Patricia Bentolila, MSc.
Communication is the process through which we connect with people, share information, disclose our concerns and negotiate solutions to our problems. Communication is involved in all we do and takes account for most of our successes or failures. Good communication help get our needs met most of the time. Both Teachers and Parents may fall in the category of misusing good communication skills.
Good communication involves saying what we think, feel or want in a way that increases mutual understanding and reduces the perception of threat and the likelihood of conflict. For teachers and parents it’s essential to learn to express themselves in ways that will not interfere with the accomplishment of their instruction. When it comes to children and specially in the case of teenagers it’s helpful to have this skills sharpened.
1.Avoid labels. Give the instruction in a clear and with friendly guideline.
Instead of using titles/labels like: “Now we are going to do some exercise, take out a blank page….” “You have to clean up your room….”
You can say something like:” Now we will start doing the following. In a blank page…”
“The things spread around here must be put away in their place. Now is a good time to start…”
2.Avoid commands. Instead be assertive.
Instead of: “ You have to do this practice”. ”Go shower”
You can say something like: “ I want to check your understanding on what we explained. Practice #…. will help us check for ……….” “I need you to take a shower before 7, will you shower now or in 15 minutes?”
3. Instead of orders or controlling words, use language that empowers.
Instead of: “You have to finish in…..” : “ Do your homework before you…..”
Say: “ Most people finish this in……., you may try to also finish in…..”: “ You may want to do your homework before you….. so you can….”
Edelman Sarah, PHd. “Change your thingking”
Feinstein Sheryl, EdD “Secrets of the Teeange Brain”
Eric Jensen,”Brain Compatible Strategies”
“Knowing Thy Impact – the key to maximizing student and teacher learning”
WHAT? The quality of teaching is now seen to be the main driver of successful learning outcomes. John Hattie, a leader in the field of measuring the effects on student achievement, has an overarching theme that states achievement in schools is maximized when teachers see learning through the eyes of students, and when students see learning through the eyes of themselves as teachers.
Hattie identifies the major aspects of school life that lead to maximizing learning is the mind frames of the school leaders, teachers, and paraprofessionals with particular emphasis on a mindset of ‘Knowing thy impact’. That is, when teachers focus on their impact it puts in place a set of operating questions that are regularly asked throughout the learning cycle: Fundamental guiding questions like:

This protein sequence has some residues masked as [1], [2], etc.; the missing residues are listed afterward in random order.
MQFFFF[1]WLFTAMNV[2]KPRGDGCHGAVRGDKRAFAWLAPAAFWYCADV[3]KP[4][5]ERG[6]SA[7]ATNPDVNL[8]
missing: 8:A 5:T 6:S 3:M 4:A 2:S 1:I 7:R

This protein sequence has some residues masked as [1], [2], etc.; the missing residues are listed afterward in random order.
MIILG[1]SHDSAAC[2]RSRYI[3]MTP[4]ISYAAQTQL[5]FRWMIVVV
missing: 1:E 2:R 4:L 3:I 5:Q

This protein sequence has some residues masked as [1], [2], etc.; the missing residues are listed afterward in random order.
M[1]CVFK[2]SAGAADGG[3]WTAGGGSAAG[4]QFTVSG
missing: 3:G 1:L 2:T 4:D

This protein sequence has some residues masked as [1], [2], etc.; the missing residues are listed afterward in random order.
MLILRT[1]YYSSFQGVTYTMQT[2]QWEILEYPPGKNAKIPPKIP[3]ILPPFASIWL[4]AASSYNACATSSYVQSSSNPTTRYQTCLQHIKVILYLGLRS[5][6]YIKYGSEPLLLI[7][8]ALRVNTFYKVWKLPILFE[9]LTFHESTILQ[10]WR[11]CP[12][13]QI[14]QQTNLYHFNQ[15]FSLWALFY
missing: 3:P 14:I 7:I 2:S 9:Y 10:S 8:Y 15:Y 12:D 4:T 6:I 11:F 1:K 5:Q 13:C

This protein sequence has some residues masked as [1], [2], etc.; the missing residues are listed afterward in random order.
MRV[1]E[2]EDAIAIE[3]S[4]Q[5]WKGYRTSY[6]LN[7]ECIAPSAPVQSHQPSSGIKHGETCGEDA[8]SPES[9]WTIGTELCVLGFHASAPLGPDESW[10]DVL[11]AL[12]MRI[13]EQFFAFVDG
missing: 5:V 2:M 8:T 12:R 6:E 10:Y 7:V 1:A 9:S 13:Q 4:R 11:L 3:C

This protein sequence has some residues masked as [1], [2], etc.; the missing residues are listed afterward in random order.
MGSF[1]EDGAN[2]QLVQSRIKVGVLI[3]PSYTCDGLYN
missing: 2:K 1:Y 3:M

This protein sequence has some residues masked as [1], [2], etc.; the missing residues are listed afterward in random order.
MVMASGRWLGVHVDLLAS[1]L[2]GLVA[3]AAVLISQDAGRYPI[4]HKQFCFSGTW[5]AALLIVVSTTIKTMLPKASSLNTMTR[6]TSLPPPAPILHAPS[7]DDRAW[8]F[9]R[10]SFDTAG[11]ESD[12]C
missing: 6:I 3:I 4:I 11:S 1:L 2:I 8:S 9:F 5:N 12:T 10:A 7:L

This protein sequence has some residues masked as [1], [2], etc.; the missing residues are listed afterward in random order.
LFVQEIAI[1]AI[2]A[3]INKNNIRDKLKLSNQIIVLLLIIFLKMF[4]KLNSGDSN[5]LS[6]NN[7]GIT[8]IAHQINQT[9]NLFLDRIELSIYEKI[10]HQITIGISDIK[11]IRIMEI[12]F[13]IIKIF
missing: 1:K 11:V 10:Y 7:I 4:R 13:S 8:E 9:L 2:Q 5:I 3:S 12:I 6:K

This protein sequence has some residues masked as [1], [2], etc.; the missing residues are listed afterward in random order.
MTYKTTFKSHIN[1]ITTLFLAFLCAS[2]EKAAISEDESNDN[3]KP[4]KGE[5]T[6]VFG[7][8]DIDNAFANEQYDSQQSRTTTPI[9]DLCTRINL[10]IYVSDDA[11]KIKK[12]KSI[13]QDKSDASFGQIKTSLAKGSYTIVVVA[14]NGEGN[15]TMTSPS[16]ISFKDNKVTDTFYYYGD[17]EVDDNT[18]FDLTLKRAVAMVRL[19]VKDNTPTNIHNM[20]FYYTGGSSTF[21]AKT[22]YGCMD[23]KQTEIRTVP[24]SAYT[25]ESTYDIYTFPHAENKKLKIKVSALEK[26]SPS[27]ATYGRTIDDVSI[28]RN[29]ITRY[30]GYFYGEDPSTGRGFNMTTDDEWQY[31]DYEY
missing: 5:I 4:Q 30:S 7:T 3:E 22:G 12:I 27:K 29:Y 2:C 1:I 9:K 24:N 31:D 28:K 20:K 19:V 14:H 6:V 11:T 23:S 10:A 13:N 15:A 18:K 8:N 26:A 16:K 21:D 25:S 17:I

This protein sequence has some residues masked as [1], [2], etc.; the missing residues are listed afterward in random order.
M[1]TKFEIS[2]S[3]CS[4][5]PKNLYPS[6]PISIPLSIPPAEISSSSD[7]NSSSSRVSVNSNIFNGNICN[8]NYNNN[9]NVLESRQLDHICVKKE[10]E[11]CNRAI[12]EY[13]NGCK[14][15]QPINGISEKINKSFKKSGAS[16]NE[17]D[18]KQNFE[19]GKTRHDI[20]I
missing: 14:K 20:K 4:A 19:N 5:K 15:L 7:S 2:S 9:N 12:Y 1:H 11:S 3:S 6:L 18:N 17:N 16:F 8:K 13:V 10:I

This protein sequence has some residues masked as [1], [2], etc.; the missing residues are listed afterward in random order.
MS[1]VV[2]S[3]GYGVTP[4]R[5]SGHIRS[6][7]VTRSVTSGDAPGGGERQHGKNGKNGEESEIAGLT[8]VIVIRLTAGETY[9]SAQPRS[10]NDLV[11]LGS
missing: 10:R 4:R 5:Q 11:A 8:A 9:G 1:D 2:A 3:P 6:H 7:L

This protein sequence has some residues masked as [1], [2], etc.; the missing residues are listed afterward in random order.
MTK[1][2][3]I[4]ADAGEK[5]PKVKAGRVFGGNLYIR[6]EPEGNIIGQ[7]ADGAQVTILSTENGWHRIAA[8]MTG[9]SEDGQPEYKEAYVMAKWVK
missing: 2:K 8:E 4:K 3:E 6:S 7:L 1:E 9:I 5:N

- ‘What happened to…?
- What are we doing?
- How are we going?
- And where to next?
Allows teachers to explore what is working and what is not, and to adjust teaching and learning practices accordingly, on a regular basis, along the way, enabling a stronger and deeper effect on student learning and improved achievement.
- Teachers need to be critical planners, using learning intentions and success criteria, aiming for both surface and deep outcomes, and ensuring they communicate these notions of success to the students clearly and regularly, with explicit instruction.
- Both teachers and students need to share in the learning task, moving from where they are towards where they want to be.
- Teachers, act as adaptive learning experts, creating a trusting and safe environment between them and the students and between the student’s themselves.
- Teaching and using multiple strategies, to develop skills in deliberate practicing, to know when and how to concentrate, to develop confidence in learning, to have multiple learning strategies, and to give and receive feedback about learning.
- Teachers and students need to know the learning intentions and the criteria for student success. The need to know how well they are attaining these criteria, and know where to go next in light of the ‘gap’ between students’ current knowledge and understanding and the success criteria of: “Where are you going?” “How are you going?” and “Where to next?
Hattie, J, (2012). Visible Learning for Teachers Maximizing impact on Learning, Routledge Oxon
Hattie, J, Yates, G, (2014). Visible Learning and the Science of How We Learn, Routledge Oxon p.x
PROVIDING CHOICE TO ENGAGE TEENAGERS
Patricia Bentolila, MSc.
WHAT: Working with adolescents is not always easy. As a matter of fact it can be very challenging. One of many discussions is if they should be given the opportunity to choose in their learning process or in general. Since one of the major issues in dealing with teens is about accepting limits and adults authority, some teachers, or for the same purpose parents, believe that adolescents should follow guidelines from grownups in order for them to understand that they are not in charge. In fact the opposite holds true. As we all know, the adolescent years is a time when the person begins to desire emotional autonomy and is in search for their independency. They want to proof they can be self sufficient. On top of that, teenagers are prone to exploring anad pushing limits. Taking advantage of this natural process in their brains may be benefitial for teachers. Offering choices to students is a wonderful way to develop ownership and responsibility.